Russell Sage (April 4, 1816 – July 22, 1906) was an American financier, railroad executive and Whig politician from New York. As a frequent partner of Jay Gould in various transactions, he amassed a fortune. Olivia Slocum Sage, his second wife, inherited his fortune, which was unrestricted for her use. In his name she used the money for philanthropic purposes, endowing a number of buildings and institutions to benefit women's education: she established the Russell Sage Foundation in 1907 and founded the Russell Sage College for women in 1916.
Russell Sage in 1903.
|Member of the U.S. House of Representatives|
from New York's 13th district
March 4, 1853 – March 3, 1857
|Preceded by||John L. Schoolcraft|
|Succeeded by||Abram B. Olin|
|Member of the Troy City Council|
|Born||April 4, 1816|
Verona, New York, U.S.
|Died||July 22, 1906 (aged 90)|
New York City, New York, U.S
|Resting place||Oakwood Cemetery, Troy, New York|
|Political party||Whig (1841–1854)|
(m. 1840; her death 1867)
(m. 1868; his death 1906)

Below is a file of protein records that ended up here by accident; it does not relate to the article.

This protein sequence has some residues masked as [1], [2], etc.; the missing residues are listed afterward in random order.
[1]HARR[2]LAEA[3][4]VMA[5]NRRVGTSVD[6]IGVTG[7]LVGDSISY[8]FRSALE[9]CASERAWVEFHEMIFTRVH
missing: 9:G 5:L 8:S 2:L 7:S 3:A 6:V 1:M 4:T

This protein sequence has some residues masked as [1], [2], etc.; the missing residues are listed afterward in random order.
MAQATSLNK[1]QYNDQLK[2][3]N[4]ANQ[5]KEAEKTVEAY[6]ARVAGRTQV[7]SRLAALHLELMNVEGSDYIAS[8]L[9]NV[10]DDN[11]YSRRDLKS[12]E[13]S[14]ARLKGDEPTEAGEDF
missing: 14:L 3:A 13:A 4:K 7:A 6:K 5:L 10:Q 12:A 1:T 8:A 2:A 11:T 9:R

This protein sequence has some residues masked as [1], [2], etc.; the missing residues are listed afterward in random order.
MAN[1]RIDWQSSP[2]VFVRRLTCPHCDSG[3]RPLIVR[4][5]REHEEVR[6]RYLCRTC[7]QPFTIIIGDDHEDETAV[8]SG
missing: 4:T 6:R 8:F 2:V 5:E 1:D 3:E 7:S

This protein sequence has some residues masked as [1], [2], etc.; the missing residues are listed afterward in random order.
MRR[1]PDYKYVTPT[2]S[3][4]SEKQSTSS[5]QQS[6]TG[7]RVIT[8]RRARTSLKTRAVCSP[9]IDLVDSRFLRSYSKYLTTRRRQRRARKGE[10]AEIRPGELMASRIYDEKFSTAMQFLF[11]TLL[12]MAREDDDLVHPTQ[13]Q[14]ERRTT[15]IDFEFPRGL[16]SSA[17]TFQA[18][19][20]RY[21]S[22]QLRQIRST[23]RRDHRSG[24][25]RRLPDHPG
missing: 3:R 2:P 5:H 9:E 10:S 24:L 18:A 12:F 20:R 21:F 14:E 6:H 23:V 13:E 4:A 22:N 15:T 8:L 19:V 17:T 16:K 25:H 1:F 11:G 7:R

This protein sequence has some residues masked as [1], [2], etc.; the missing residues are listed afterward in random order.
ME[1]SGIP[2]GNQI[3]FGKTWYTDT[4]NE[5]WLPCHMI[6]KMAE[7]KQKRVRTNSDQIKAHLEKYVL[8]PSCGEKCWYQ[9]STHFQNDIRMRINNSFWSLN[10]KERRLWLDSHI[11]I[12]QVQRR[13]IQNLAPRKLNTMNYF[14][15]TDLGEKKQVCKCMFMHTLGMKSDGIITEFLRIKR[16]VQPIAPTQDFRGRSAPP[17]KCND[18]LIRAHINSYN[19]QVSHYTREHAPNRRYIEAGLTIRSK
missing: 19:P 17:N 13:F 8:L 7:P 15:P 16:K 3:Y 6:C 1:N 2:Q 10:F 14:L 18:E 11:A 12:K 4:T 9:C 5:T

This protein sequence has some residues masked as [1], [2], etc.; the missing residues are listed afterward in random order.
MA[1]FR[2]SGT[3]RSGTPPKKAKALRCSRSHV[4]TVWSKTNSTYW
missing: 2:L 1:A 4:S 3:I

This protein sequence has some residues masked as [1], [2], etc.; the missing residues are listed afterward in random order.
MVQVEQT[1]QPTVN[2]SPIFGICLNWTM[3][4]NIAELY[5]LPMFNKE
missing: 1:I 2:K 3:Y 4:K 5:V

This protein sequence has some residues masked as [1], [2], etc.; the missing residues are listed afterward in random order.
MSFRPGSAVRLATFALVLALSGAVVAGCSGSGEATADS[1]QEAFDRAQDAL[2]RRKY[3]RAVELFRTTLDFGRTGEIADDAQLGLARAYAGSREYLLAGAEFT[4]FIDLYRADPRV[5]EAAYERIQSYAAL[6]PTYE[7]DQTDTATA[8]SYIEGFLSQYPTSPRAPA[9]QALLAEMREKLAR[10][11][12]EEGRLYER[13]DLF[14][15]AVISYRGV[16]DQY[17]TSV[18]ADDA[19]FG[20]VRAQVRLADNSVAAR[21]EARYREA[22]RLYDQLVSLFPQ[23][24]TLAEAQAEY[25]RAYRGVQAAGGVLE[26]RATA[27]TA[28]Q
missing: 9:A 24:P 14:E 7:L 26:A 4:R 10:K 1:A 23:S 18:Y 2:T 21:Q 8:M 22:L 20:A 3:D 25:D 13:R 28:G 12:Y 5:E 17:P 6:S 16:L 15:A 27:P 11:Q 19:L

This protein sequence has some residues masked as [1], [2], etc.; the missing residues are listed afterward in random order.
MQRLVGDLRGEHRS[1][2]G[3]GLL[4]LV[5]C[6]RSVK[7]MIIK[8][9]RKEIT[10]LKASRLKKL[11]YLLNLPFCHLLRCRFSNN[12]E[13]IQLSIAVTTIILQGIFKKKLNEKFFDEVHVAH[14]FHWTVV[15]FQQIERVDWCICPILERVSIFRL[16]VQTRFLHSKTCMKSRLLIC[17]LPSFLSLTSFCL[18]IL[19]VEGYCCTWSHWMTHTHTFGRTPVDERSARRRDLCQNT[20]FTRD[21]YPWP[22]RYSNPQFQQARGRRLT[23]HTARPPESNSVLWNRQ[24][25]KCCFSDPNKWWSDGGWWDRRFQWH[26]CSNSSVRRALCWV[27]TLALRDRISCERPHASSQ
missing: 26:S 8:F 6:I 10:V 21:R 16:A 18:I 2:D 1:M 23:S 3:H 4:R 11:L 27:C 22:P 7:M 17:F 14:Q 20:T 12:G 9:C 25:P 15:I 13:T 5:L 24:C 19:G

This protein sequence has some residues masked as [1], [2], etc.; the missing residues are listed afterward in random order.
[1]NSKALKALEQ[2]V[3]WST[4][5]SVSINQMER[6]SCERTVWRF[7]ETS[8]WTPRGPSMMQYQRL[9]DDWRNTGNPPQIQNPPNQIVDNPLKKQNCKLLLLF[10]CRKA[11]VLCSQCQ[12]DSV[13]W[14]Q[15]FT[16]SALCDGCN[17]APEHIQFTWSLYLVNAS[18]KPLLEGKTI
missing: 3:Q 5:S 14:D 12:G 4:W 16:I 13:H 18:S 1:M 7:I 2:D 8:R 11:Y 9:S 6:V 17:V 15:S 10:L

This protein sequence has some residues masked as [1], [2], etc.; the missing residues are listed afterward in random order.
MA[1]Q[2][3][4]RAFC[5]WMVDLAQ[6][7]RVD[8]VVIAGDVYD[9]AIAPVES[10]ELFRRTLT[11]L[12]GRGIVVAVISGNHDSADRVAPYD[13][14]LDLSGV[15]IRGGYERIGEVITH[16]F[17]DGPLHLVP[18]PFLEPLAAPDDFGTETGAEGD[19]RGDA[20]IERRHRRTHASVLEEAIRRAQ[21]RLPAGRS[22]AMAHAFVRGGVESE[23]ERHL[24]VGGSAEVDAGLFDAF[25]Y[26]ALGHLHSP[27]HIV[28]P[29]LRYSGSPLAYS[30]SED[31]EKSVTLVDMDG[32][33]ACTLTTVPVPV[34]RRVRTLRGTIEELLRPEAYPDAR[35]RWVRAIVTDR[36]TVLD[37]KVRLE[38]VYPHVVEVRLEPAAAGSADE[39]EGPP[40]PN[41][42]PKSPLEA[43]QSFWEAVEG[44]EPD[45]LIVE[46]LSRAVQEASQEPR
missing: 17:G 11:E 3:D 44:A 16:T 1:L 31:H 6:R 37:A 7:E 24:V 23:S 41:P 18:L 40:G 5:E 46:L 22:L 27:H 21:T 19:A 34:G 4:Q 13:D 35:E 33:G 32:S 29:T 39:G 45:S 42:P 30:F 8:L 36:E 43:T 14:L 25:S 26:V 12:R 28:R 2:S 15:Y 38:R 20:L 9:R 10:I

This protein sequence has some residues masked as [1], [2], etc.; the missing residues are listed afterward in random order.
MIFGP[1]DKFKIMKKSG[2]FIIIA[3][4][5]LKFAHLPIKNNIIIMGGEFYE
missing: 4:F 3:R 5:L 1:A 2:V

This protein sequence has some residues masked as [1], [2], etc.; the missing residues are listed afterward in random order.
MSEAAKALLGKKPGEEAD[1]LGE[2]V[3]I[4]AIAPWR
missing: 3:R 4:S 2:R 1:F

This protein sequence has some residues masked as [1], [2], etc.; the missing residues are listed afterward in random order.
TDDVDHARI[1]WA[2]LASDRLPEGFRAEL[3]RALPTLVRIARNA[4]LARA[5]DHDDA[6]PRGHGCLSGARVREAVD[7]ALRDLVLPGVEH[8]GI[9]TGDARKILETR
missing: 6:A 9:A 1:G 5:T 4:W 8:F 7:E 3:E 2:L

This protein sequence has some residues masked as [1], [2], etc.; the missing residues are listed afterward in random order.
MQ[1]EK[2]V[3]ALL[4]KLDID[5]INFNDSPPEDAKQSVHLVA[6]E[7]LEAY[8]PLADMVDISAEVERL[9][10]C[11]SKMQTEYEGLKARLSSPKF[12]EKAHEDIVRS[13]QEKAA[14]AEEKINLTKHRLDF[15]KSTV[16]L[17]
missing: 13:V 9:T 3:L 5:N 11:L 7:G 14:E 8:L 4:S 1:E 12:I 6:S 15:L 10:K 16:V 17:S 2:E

|Net worth||US$70 million (1906)|
Early life and familyEdit
Sage was born at Verona in Oneida County, New York. He received a public school education and worked as a farm hand until he was 15. He started as an errand boy in his brother Henry's grocery in Troy, New York. He had a part interest in 1837–1839 in a retail grocery in Troy, and in a wholesale store there in 1839–1857.
On January 23, 1840, Sage married Marie-Henrie Winne, who was also known as "Maria Winne". They had no children. She died on May 7, 1867, of stomach cancer. In 1869 at the age of 53, Sage remarried, to Olivia Slocum (1828–1918), who was ten years younger.
In 1841 Sage was elected as alderman in Troy. He was re-elected to this office until 1848, while also serving for seven years as treasurer of Rensselaer County. He was elected to the U.S. House of Representatives as a Whig, and served, with re-election as an Oppositionist, from March 4, 1853 until March 3, 1857. He served on the Ways and Means Committee. Sage was the first person to advocate in Congress for the purchase of George Washington's plantation, Mount Vernon, by the government.